And it’s especially hard because they’re not ones to actually say “I’m in love with you” or something to that extent. I also don’t want to make it that big a deal because it’s not what the story is about although [A]’s love for [B] really is a fundamental part of [A]’s motivation for doing what he does, and of [A] overcoming mind-alteration. Any tips?

    There are essentially two directions to go with this. The first one is where they (or at least one of them) are in love before the story starts but that they don’t admit it to each other until after the story starts. The second one is that the feelings start after the story starts.

    From your description, the first option makes more sense, because I’m having a hard time imagining feelings spontaneously appearing after six years, but anything is possible. They could have just not realized it before, especially if they lived only with each other, because they didn’t have any other frame of reference. Something would have to shake them out of the status quo, such as an illness, the death of someone else, the appearance of someone who wants to sleep with one of them and/or start a relationship with them, or a gazillion other things. One of these things could also inspire one of them to mention their feelings for the other one.

    Another option, given your description, is that the love is one-sided. [A] could love [B] and could be fine with the fact that [B] doesn’t love him back. [B] could later end up loving [A] back, if you want to go in that route.

    The transition should probably be awkward at first. Especially if they grew up together, thinking about each other sexually and being able to act on it might be really weird. They’ll probably screw up at first because they’re not sure whether they’re supposed to act differently when they’re in a relationship as opposed to just being friends. It might get worse before it gets better.

  4. Anonymous said: English is not my first language, but I always do my writting research in english, and when I see some posts I get really confused because I don't have any idea about acronyms like OC, POC, HEA, etc... I do know a few, but most of them not. Have you got any list? It would be very helpful...

    thecharactercomma:

    Sure, no problem! Some of the most common ones include:

    AU = Alternate universe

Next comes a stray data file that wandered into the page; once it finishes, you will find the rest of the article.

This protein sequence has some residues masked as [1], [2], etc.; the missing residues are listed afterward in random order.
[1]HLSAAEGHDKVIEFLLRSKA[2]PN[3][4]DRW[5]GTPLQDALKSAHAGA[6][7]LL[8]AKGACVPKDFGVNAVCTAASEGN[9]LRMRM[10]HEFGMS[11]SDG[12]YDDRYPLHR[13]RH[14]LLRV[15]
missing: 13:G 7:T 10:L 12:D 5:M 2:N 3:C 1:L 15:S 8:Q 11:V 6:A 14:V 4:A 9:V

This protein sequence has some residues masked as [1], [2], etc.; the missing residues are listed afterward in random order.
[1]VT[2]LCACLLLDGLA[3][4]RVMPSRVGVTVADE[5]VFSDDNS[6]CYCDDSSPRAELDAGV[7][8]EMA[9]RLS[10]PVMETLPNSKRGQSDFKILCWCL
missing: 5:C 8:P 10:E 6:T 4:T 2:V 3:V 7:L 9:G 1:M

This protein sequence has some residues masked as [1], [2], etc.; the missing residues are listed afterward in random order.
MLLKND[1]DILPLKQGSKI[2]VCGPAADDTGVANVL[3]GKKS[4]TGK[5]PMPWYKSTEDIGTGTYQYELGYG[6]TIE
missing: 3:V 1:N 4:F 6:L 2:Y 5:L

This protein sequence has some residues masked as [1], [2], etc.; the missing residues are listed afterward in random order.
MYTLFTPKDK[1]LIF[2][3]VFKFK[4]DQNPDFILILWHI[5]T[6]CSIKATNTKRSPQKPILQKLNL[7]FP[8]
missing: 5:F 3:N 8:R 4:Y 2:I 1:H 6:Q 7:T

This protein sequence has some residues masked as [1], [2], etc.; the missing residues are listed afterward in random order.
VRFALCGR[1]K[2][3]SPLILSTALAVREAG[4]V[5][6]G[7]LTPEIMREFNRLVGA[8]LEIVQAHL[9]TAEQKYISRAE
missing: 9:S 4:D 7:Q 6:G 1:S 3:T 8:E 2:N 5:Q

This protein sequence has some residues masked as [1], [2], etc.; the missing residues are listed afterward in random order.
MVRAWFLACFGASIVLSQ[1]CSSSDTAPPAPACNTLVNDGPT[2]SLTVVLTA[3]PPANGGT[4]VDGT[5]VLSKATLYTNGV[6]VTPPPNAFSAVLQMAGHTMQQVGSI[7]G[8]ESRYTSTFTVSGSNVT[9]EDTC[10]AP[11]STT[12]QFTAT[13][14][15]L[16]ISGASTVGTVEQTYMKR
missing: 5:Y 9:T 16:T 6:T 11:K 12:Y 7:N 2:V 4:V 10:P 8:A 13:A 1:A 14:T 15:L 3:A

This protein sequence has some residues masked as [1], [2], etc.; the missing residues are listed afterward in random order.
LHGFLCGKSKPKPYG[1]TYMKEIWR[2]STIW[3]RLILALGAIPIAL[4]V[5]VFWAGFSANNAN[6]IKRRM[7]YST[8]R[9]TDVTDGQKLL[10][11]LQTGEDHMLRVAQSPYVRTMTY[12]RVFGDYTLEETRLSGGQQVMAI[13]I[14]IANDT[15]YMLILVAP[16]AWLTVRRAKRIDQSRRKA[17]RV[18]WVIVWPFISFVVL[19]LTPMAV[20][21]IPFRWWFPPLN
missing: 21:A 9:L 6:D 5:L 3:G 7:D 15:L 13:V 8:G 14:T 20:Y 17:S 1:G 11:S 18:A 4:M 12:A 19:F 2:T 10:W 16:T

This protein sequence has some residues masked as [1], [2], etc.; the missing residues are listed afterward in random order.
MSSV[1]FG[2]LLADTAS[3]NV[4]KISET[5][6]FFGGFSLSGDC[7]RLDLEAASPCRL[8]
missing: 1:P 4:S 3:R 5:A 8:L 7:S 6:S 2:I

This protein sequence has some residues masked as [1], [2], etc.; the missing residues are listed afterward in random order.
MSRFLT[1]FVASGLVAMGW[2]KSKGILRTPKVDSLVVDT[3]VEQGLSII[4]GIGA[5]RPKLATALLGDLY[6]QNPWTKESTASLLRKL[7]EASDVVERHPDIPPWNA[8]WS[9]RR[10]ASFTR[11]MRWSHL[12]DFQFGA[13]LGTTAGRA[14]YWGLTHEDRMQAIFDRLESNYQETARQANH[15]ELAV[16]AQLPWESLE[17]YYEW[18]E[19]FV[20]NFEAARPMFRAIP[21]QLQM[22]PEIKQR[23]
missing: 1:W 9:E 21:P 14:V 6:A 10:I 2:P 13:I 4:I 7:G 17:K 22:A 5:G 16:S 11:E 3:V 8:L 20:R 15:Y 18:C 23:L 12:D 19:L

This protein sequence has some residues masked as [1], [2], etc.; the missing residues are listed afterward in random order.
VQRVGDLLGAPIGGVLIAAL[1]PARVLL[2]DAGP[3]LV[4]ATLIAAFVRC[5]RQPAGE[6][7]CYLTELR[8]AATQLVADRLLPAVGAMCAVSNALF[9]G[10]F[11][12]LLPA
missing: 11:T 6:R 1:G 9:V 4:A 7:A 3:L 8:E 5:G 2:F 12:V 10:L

GSD = gender and sexual diversity

    LGBT+ = lesbian, gay, bisexual, transgender

    LI = love interest

    MC = main character

    OC = original character

    OOC = out of character (thanks, ehuru!)

    POC = Person of Color

    WIP = work in progress

    WOC = Woman of Color

    I’ve actually never heard of HEA, but from looking online it might stand for happily ever after! I probably missed a few but those are the common ones I can think of.

    Any others I’m missing, followers?

    —E

    HEA is Happily Ever After, which is often used in contrast for HFN, which is Happily for Now. They’re terms primarily for romance novels, where HEA stories imply that the character will be together happily forever a la the end of Disney fairy tales. HFN stories imply that, while the characters are happy at the end of the story, they won’t be happy forever, either because of differences that haven’t been reconciled or because of some deadline that hasn’t been resolved yet (one is ill, one has to leave soon, etc.)

  5. Things I Want to See

    Vampire stories where anti-vampire people are all blue-ish because they ingest colloidal silver to keep vampires from drinking their blood.

  6. Anonymous said: Have you published your works?

    I have a poem published in Futuredaze. Beyond that, I have only had stuff published in anthologies that we give as gifts during the fundraiser every year for the writing program I did (Alpha SF/F/H Writing Workshop). I am currently working on a couple of novels (one main one right now) that I hope to get published in the future.

  7. Anonymous said: I know you must be boggled down with a lot of asks, but I need some help. I have a solid idea, which is usually what starts a story, but the problem is that while I like the aspect of it, I can't sit down and create good characters to go into it. Do you have any advice for this?

    Check here.

  8. Anonymous said: Dunno if you've answered this before, but do you have any advice for people who have created the characters, but lack a suitable plot?

    Anonymous said: I know you must be boggled down with a lot of asks, but I need some help. I have a solid idea, which is usually what starts a story, but the problem is that while I like the aspect of it, I can’t sit down and create good characters to go into it. Do you have any advice for this?

    I don’t usually answer two asks as one, but they’re essentially the same question, so I thought I’d put them together. I’ll also post the answer on the other ask so people can find it looking for that, too.

    I will admit that I don’t usually have this problem, though when I do, I tend towards having the plot without the characters. Here’s how I look at it: characters are plot. Who your characters are should drive what happens in your story. Kind of.

    The way I see it, there are two things that should drive your plot: characters and external actions.